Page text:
· Visto Bueno + De Oficio + blue ‘A’ mark of Abono of San Juan
· ex collections of R.B. Preston and Scott Gallagher, now in my collection since 1999.

FIGURE 4:



This cover is not described in the Philatelic literature and acquired by me in 2008.
· Front only of a judicial cover from San German to Mayagüez dated 4th June 1867 with an arrival stamp placed on the front dated 5th June 1867
· diagonally bisected 2 real stamp of Spanish Antilles issue 1864 (Edifil Ant. nr. 12)
· ‘RS’ (Real Servicio) mark + ‘no hay sellos’ (but no Visto Bueno mark)
· APS certificate stating ‘genuine in all respects’ dated 14th May 1981 and Graus certificate stating ‘autentico’ and ‘original de la epoca’ dated 27th June, 1994

FIGURE 5:





This cover is not described in the Philatelic literature and acquired by me in 2008.
· Cover folded from insurance policy paper forming a judicial letter from Ponce to Puerto Rico (= San Juan) dated 18th May 1870 with an arrival stamp placed on the back dated 20th May 1870
· vertically bisected 10 ct stamp of Spanish Antilles issue 1870 (Edifil Ant. nr. 19)
· ‘SN’ (Servicio Nacional) mark (but no Visto Bueno mark)
· Remark on the backside stating: “El Administrador de la Aduana de esta Villa ha entregado este pliego en la de Correos de mi cargo hoy dia 18 de Mayo a las dos de la tarde” with his signature
· pencil markings by J.P. Brown (?) , OK-Bartels + Luis Pagan stating 7/95 + SG (?)
· APS certificate stating ‘genuine in all respects’ dated 30th June 1994 and Graus certificate stating ‘autentico’ and ‘original de la epoca’ dated 30th April, 1999

FIGURE 6:



From this cover, only a bad photocopy is available out of the articles by Cesar Rivera-Carrasquillo showing the front and backside; from this copy and his comments this can be concluded:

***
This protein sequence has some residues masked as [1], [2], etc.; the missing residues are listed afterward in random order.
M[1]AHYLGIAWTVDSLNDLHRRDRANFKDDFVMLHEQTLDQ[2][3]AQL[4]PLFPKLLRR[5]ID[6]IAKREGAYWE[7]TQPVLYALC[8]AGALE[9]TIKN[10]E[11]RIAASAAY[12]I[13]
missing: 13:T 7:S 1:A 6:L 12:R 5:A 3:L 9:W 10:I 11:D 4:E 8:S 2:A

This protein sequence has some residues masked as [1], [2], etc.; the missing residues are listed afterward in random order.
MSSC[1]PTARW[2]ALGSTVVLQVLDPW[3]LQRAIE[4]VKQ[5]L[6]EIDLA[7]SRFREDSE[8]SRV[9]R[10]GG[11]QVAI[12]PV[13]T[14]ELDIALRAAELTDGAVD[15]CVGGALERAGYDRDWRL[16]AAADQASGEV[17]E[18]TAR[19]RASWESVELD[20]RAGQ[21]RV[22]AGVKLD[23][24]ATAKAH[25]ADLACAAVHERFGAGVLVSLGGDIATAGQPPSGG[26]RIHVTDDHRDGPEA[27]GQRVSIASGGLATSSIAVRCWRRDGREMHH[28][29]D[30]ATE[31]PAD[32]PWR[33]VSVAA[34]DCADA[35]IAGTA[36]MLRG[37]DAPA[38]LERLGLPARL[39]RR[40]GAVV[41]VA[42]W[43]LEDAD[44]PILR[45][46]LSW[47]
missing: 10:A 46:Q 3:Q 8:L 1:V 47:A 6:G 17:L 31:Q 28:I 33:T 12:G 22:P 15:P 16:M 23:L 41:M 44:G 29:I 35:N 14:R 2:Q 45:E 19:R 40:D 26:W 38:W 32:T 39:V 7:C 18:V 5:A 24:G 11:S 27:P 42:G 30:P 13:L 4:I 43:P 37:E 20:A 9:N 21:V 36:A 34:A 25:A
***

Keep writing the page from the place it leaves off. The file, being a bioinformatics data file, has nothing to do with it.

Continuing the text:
· judicial cover from Mayagüez to Puerto Rico (= San Juan) dated 16th March 1870 with a backside arrival stamp dated 18th March 1870
· diagonally bisected 10 ct stamp of Spanish Antilles 1870 issue (Edifil Ant. nr. 19)
· ‘SN’ (Servicio Nacional) mark (but no Visto Bueno mark)
· Remark on the backside stating: “Entregado en la administracion de la correos … a las uno de la tarde del dia de hoy. Mayagüez 16 de marzo de 1870” with his signature
· this cover was shown at the world exhibition in Malaga in 2006 where I viewed it and at that time it was owned by F. Acevedo; I repeatedly requested him to send me a better scan but I received no reply.

FIGURE 7:



This cover is not described in the Philatelic literature so far.
· Judicial cover from Adjuntas to Ponce dated 13th or 15th January, 1868 with backside arrival stamp Ponce 15th or 18th January, 1868
· vertically bisected 20 ct stamp Spanish Antilles issue 1868 (Edifil Ant. nr. 14)
· Visto Bueno + De Oficio
· ex collection of Gaspar Roca, now in my collection since 2006.

FIGURE 8:



From this cover I only have a bad photocopy out of the catalogue by Hugo Storer, page 16; it is only partly legible.
· judicial cover from Aguadilla to … (?) dated 15th November 1863, backside not available
· diagonally bisected 1 real stamp of Spanish Antilles issue of 1864 (Edifil Ant. nr. 11) as indicated by Storer in the catalogue; this would mean that the circulation of these 1864 stamps already started at the end of 1863
· Visto Bueno + De Oficio
· no owner known to me at this time
Eventhough there is no proof of authenticity, I believe that this cover should considered to be genuine based on Storer's listing.

The covers 1 to 6 were discussed by Cesar Rivera-Carrasquillo in his two articles in the SFPR magazines in 1982 and 1995. The fact that he did not include or even mention Hugo Storer's cover (shown in Figure 8.) must have been done on purpose since this cover was known to everyone at that time. I am however unaware of the motives since it was clearly cancelled in Puerto Rico (Aguadilla) and not in Cuba and as such (in my view) should have been included in his overview of bisects used in Puerto Rico.